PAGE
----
LONDON (Reuters) - Britain's departure from the European Union next year should not be seen as triggering a "race to the bottom" in regulatory standards, a top UK regulator said on Monday.
Backers of Brexit say Britain should ditch some EU financial rules, such as caps on banker bonuses, in order to keep the City of London competitive as a global financial centre.
"The FCA does not see the UK's withdrawal from the European Union as an opportunity to join a race to the bottom in regulatory standards – quite the contrary," Charles Randell, chair of the Financial Conduct Authority, told an industry event.
Some UK lawmakers have said the FCA and its sister regulator, the Prudential Regulation Authority at the Bank of England, should have a formal objective of maintaining competitiveness, meaning new financial rules must not be overly burdensome.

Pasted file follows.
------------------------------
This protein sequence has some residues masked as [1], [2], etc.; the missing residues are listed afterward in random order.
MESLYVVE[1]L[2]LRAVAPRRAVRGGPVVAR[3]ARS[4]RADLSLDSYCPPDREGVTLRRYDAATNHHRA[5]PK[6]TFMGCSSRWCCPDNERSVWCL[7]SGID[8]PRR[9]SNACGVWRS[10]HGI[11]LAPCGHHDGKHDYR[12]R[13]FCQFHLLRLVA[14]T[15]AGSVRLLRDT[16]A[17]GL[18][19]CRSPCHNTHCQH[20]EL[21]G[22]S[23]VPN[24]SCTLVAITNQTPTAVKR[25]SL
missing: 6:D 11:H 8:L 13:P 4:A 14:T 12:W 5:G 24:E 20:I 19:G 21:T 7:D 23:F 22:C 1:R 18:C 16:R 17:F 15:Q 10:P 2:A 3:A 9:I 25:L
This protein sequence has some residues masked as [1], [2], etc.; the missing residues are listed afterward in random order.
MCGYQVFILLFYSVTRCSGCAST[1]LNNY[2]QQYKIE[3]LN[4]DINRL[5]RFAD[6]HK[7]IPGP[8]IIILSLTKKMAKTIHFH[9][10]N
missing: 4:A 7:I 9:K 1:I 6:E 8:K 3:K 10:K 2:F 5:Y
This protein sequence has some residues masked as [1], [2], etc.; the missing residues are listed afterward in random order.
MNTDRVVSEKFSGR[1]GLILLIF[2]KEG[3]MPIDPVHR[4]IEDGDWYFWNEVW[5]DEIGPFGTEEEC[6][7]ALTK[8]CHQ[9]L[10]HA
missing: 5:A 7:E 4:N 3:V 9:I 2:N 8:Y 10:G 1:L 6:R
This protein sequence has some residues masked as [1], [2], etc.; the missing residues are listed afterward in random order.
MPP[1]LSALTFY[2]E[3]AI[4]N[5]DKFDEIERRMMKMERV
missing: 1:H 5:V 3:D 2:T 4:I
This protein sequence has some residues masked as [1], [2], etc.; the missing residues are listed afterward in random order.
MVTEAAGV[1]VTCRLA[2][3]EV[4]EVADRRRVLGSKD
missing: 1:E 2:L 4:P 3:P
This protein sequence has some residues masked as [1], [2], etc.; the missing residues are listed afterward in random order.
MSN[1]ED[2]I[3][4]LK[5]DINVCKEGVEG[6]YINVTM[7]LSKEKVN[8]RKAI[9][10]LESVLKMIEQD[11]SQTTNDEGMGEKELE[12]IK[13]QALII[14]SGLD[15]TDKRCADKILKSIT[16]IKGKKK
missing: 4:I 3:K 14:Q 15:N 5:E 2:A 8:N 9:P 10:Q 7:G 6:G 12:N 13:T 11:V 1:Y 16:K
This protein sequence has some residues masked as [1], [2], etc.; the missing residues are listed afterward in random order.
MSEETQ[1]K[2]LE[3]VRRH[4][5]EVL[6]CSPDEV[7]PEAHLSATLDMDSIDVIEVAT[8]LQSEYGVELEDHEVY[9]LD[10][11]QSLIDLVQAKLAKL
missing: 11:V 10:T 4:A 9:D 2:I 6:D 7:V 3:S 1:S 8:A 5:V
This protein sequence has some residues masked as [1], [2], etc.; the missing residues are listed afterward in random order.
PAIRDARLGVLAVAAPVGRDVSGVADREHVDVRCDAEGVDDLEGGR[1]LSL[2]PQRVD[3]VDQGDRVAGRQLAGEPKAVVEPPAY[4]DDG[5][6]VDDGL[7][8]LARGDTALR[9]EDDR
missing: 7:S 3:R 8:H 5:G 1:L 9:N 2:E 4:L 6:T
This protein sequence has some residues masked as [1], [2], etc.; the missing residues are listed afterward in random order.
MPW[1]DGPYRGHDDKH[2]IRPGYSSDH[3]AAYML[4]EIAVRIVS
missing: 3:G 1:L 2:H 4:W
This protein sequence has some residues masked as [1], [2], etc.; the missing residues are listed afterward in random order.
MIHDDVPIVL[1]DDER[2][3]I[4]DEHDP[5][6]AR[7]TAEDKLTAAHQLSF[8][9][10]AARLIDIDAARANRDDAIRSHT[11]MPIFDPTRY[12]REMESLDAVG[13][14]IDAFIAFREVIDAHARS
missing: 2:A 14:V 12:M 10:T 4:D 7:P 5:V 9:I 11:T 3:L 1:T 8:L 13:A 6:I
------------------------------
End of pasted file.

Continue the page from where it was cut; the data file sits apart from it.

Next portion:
Randell said this could imply some very difficult trade-offs with its existing objectives.
"How much loss of competition should we tolerate to ensure that a sector is competitive? How much loss of consumer protection? How much loss of market integrity?"
"I believe that if we deliver our existing statutory objectives of making our markets work well, consumer protection, competition and market integrity, then there should be nothing to stop the firms we regulate from making money and growing in global markets."
(Reporting by Huw Jones, Editing by William Maclean)